(Note: With the Holidays around the corner, I thought this would be the time to share our resident bar expert’s Egg Nog recipe. Â I am surprised that more restaurants do not server this during the holiday. Â It is a easy sell and does more to put people in the holiday spirit than that tired old Bing Crosby album. Â You can find Paige’s cocktails and many other great entertaining ideas in every issue of Tastebud Magazine. )
Once again the time of warm fires, white snows, pungent pines, and cherished memories enters our calendars. As we bring in the holidays our favorite traditions are upon us and we, whether knowingly or unknowingly, journey through the American holiday season.
December is quite the month; hosting Hanukkah, Christmas, Kwanza, and New Yearâ€™s Eve it is jam packed full of elated emotions. With all of the holidays, it is as if we ignore the overall season. Yet, some seasonal beverage traditions shine through, beverage traditions such as eggnog.
As one eggnog tale tells, the Colonial treat was served as nogâ€™nâ€™grog only to later lose its â€˜grâ€™ component creating our modern eggnog. In Canada the drink is referred to asÂ â€œlait de pouleâ€, translation: hens milk. Further lore tells of a medieval wooden alcoholic beverage serving container dubbed the â€˜nogginâ€™. While it is hard to trace the complete origins of the drink, the charm of the delectable treat remains.
At the bar I work at, the bartenders handcraft many beverages including seasonal favorites such as our alcoholic eggnog, the nogâ€™nâ€™grog. A typical recipe of eggnog calls for egg yolk, cream, nutmeg and sugar; a recipe once thought extravagant as the every day Colonial American did not drink milk or have ready access to eggs. Though the non-alcoholic blend is tasty, a touch of spirit will create the soothing effect one looks for in a holiday brew.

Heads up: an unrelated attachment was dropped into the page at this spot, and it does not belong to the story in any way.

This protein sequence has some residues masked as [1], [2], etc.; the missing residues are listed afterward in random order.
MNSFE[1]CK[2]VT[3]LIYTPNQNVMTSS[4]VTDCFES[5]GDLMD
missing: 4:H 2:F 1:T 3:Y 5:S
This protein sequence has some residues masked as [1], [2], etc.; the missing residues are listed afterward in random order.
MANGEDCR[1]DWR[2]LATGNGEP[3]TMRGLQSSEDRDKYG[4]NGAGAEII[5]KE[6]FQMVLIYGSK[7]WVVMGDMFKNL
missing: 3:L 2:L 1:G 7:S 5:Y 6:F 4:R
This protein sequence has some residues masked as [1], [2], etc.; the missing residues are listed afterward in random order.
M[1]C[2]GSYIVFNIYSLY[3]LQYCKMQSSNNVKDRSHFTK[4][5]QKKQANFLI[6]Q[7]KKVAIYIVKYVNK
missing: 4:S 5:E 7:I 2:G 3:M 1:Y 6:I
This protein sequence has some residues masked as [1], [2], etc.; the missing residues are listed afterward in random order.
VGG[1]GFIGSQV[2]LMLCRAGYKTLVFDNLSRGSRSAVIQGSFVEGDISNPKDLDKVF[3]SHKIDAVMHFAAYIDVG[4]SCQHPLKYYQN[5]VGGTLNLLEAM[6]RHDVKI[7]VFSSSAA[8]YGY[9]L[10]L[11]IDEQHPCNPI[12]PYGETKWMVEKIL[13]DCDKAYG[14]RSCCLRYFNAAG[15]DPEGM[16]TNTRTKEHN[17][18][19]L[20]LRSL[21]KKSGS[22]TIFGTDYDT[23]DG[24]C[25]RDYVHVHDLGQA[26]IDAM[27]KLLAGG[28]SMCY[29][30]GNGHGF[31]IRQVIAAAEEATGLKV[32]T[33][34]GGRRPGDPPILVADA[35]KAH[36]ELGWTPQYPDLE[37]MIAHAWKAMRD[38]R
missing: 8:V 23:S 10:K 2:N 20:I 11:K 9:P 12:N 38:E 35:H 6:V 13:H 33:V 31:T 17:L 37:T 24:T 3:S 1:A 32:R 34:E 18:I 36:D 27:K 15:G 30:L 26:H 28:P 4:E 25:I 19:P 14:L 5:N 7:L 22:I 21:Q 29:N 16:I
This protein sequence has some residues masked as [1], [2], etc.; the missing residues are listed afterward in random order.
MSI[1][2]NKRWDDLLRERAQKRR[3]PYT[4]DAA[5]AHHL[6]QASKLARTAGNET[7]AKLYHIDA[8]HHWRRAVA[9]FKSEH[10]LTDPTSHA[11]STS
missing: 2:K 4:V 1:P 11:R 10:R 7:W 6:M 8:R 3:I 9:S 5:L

A simple solution to adding spices is to add a touch of spiced rum and let the cordialâ€™s spice open up. Alas, Captain Morgan, Goslings, and Pyrat bring a blend of spices indigenous to the Caribbean Islands. The amber color of the spiced rums come from the aging process the rums undergo in oak barrels. The year-long adventure allows for the spirit to absorb the barrelâ€™s unique flavor as well as absorb the barrelâ€™s brown hue. A pirateâ€™s love becomes more clear as the flavorful spirit awakens add the spicy blend necessary to hearten up the groggy nog.
While brandy is a traditional ingredient, Tuaca accentuates the spicy medley by adding a vanilla and citrus blend. In fact, Tuaca is an excellent example of an alcohol that incorporates many different aspects; it is a combination of brandy with vanilla and orange accents. By adding Tuaca the sip is warmed with the rum and brandy and heightened with the orange and vanilla twist. The overall concoction is a creamy elixir that will calm even the most exhausted holiday shopper.
The beauty of eggnog is its versatility. Not only is it appropriate for the religious holidays, it too finds is tasty home during the New Yearâ€™s Eve festivities. One can bring in the New Year while sipping on a traditional treat with an alcoholic touch. As the traditional chorus sings, â€œwe will take a cup or kindness yet, for old long agoâ€. To the winter season we raise our cup of kindness yet and remember the beverage of old long ago.
Â¾ Oz Spiced Rum
Â¾ Oz Tuaca
1 Oz Cream
1 Egg Yolk
Â¼ Oz Simple Syrup
Dash of Cinnamon
Dash of Ground Clove
Shake vigorously unltil blended well.Â Serve in a martini glass with a dash of nutmeg for a garnish.
Previous recipes from the Designated Drinker:
Introducing: The Designated Drinker
Designated Drinker: Harryâ€™s Bar Bellini